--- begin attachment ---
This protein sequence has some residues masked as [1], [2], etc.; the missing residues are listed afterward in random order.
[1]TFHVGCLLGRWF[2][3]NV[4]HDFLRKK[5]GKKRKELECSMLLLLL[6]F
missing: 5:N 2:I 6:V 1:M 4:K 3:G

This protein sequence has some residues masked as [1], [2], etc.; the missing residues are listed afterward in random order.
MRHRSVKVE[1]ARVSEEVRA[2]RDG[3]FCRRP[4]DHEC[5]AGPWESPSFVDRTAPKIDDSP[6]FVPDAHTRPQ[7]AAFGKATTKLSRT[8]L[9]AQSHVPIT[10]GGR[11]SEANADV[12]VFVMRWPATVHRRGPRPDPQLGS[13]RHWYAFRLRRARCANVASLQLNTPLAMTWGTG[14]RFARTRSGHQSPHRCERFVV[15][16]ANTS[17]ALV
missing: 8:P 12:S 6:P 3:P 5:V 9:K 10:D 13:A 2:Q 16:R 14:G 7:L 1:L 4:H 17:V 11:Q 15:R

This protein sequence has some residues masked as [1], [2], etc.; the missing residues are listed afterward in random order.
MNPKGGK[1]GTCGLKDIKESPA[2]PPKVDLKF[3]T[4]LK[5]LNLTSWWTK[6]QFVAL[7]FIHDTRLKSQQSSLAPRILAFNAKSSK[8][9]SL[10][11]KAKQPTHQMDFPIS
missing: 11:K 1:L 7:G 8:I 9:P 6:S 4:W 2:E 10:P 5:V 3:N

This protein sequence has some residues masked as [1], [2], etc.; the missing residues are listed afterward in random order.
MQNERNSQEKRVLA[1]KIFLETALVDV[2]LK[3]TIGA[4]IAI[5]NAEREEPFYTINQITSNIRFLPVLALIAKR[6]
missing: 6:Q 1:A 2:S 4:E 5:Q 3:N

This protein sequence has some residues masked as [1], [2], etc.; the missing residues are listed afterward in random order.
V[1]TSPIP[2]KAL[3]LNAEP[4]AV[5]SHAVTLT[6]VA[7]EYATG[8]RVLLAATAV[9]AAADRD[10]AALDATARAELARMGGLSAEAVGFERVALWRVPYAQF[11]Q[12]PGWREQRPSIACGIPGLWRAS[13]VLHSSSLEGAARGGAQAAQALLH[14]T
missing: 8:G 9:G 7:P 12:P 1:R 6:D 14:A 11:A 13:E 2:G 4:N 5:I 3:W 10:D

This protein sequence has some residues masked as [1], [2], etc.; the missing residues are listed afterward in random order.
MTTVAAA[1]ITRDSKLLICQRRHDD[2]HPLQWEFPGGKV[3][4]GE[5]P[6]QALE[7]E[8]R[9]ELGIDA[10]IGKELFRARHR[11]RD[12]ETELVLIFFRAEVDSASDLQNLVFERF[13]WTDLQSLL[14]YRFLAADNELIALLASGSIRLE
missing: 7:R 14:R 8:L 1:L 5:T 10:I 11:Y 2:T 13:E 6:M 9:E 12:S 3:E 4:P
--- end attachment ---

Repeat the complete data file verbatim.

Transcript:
This protein sequence has some residues masked as [1], [2], etc.; the missing residues are listed afterward in random order.
[1]TFHVGCLLGRWF[2][3]NV[4]HDFLRKK[5]GKKRKELECSMLLLLL[6]F
missing: 5:N 2:I 6:V 1:M 4:K 3:G

This protein sequence has some residues masked as [1], [2], etc.; the missing residues are listed afterward in random order.
MRHRSVKVE[1]ARVSEEVRA[2]RDG[3]FCRRP[4]DHEC[5]AGPWESPSFVDRTAPKIDDSP[6]FVPDAHTRPQ[7]AAFGKATTKLSRT[8]L[9]AQSHVPIT[10]GGR[11]SEANADV[12]VFVMRWPATVHRRGPRPDPQLGS[13]RHWYAFRLRRARCANVASLQLNTPLAMTWGTG[14]RFARTRSGHQSPHRCERFVV[15][16]ANTS[17]ALV
missing: 8:P 12:S 6:P 3:P 5:V 9:K 10:D 13:A 2:Q 16:R 14:G 7:L 1:L 4:H 17:V 11:Q 15:R

This protein sequence has some residues masked as [1], [2], etc.; the missing residues are listed afterward in random order.
MNPKGGK[1]GTCGLKDIKESPA[2]PPKVDLKF[3]T[4]LK[5]LNLTSWWTK[6]QFVAL[7]FIHDTRLKSQQSSLAPRILAFNAKSSK[8][9]SL[10][11]KAKQPTHQMDFPIS
missing: 11:K 1:L 7:G 8:I 9:P 6:S 4:W 2:E 10:P 5:V 3:N

This protein sequence has some residues masked as [1], [2], etc.; the missing residues are listed afterward in random order.
MQNERNSQEKRVLA[1]KIFLETALVDV[2]LK[3]TIGA[4]IAI[5]NAEREEPFYTINQITSNIRFLPVLALIAKR[6]
missing: 6:Q 1:A 2:S 4:E 5:Q 3:N

This protein sequence has some residues masked as [1], [2], etc.; the missing residues are listed afterward in random order.
V[1]TSPIP[2]KAL[3]LNAEP[4]AV[5]SHAVTLT[6]VA[7]EYATG[8]RVLLAATAV[9]AAADRD[10]AALDATARAELARMGGLSAEAVGFERVALWRVPYAQF[11]Q[12]PGWREQRPSIACGIPGLWRAS[13]VLHSSSLEGAARGGAQAAQALLH[14]T
missing: 8:G 9:G 7:P 12:P 1:R 6:D 14:A 11:A 13:E 2:G 4:N 5:I 3:W 10:D

This protein sequence has some residues masked as [1], [2], etc.; the missing residues are listed afterward in random order.
MTTVAAA[1]ITRDSKLLICQRRHDD[2]HPLQWEFPGGKV[3][4]GE[5]P[6]QALE[7]E[8]R[9]ELGIDA[10]IGKELFRARHR[11]RD[12]ETELVLIFFRAEVDSASDLQNLVFERF[13]WTDLQSLL[14]YRFLAADNELIALLASGSIRLE
missing: 7:R 14:R 8:L 1:L 5:T 10:I 11:Y 2:T 13:E 6:M 9:E 12:S 3:E 4:P